You Would Leave All This
‘It’s in London.’ I listen to the pull of her breath, the slight crackle of tobacco. ‘It might not be forever,’ I say.
She lets out a snort. ‘Nothing’s forever.’
I think of my wedding day. Two weeks after Dad’s funeral. I’d persuaded myself we should carry on. He’d have wanted it – and all that rubbish. I walked down the aisle on my own, and when we came to the forever part I felt like I had a stone lodged at the back of my throat.
‘You’ve hardly been in that flat five minutes,’ she says and busies herself cutting the remains of her Panini into small squares. ‘And Dan’s just built that trellis – for the wisteria.’
He had spent an entire weekend, cursing at sticks of bamboo and lengths of string, a library book – Projects For Small Gardens – propped open with a hammer. ‘If there’s nothing for it to hold onto, the whole shebang will just fall over,’ he’d insisted. I’d pointed out it was a balcony, not a botanical garden, and gone back to my essay marking.
She’s right though, we’ve barely moved into the place - an open plan flat carved out of the top floor of an old cotton mill. Rough red brick and white stud walls. Three large windows made from smaller rectangular panes. We were sold on the view – Ancoats’ mix of Italian hill town and Northern industrial cityscape: slated roofs, the occasional glass angle, and then the canal like a thin strip of audio tape. My mother couldn’t understand why we’d want to live in an old factory, with all that noisy history, never mind noisy Saturday nights. She lives in Levenshulme, in a straightforward kind of a house: three bedrooms, a kitchen diner and a porch; a primary school at the end of the street, a fence around the circumference of her front lawn.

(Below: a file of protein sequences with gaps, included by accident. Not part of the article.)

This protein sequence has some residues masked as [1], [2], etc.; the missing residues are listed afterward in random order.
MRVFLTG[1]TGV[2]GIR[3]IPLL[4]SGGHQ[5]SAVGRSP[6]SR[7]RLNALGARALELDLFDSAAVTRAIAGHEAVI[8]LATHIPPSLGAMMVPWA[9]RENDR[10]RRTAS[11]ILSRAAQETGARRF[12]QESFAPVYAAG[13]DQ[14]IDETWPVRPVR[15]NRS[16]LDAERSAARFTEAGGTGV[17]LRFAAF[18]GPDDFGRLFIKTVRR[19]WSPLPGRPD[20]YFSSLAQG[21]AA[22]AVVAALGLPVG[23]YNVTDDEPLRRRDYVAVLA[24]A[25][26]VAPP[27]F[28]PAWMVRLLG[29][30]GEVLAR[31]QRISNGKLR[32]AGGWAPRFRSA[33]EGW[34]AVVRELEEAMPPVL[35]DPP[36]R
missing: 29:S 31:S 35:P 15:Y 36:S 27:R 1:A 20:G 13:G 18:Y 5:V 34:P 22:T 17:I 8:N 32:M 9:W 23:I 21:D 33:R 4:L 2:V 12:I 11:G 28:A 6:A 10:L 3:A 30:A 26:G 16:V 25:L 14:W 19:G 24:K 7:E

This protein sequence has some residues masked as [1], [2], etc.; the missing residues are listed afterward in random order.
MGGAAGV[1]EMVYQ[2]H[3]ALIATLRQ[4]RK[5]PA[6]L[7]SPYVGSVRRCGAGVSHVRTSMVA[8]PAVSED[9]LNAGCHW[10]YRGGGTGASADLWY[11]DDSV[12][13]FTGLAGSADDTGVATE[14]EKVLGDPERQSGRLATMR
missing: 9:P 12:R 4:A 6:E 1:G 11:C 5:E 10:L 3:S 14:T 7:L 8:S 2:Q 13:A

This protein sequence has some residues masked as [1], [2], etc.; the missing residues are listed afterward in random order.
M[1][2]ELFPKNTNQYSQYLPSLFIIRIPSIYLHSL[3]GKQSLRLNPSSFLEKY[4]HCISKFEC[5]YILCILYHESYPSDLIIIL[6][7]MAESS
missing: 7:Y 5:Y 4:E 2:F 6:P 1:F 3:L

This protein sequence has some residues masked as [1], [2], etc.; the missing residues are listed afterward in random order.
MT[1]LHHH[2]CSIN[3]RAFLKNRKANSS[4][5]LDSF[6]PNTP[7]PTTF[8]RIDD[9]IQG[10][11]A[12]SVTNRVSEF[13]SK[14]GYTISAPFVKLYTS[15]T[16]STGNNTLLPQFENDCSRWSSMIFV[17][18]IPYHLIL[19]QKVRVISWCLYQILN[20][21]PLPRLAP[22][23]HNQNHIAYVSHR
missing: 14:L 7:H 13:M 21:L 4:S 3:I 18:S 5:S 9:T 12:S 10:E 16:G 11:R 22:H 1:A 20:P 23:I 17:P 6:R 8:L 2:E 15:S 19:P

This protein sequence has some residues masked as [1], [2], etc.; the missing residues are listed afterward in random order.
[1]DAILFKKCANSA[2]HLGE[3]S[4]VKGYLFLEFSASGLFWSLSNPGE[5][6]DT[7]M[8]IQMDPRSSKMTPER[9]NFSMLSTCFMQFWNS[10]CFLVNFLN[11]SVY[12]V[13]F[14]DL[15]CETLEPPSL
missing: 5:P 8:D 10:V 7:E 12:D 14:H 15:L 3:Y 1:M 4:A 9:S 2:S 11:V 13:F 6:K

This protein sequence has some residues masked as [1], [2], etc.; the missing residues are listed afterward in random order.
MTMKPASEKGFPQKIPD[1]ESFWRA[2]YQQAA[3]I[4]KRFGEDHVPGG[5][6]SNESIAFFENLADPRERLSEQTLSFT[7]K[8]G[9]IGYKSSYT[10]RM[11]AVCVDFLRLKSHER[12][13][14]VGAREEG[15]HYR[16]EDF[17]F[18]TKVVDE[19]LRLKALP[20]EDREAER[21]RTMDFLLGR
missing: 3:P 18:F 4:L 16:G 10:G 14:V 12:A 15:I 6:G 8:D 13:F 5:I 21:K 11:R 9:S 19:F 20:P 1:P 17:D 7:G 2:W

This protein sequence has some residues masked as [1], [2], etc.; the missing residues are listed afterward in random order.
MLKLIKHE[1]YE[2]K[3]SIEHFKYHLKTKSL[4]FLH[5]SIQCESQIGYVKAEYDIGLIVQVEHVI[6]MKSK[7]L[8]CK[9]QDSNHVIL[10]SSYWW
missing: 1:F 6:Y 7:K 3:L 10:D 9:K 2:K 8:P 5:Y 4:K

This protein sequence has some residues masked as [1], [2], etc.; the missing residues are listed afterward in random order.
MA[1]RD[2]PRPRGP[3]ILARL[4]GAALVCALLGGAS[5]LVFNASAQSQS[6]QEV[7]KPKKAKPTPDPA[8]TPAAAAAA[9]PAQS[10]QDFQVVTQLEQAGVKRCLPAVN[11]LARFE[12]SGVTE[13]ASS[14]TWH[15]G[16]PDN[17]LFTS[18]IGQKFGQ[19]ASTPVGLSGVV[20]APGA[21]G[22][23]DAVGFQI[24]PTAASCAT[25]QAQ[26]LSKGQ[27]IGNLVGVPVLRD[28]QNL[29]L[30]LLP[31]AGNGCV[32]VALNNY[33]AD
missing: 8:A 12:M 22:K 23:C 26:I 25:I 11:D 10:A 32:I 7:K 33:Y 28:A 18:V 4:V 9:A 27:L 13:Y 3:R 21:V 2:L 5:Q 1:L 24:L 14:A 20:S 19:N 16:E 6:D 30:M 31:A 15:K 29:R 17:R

‘We might rent it out,’ I say, ‘At least for a while.’ I sound like I’m making excuses and I don’t want to. I stab at a piece of lettuce. I should have gone years ago. Mike and Jessie got away lightly – leaving early. She’s in the habit of me being here – same way I am – our weekly lunches, bits of DIY, mowing her lawn, fiddly stuff.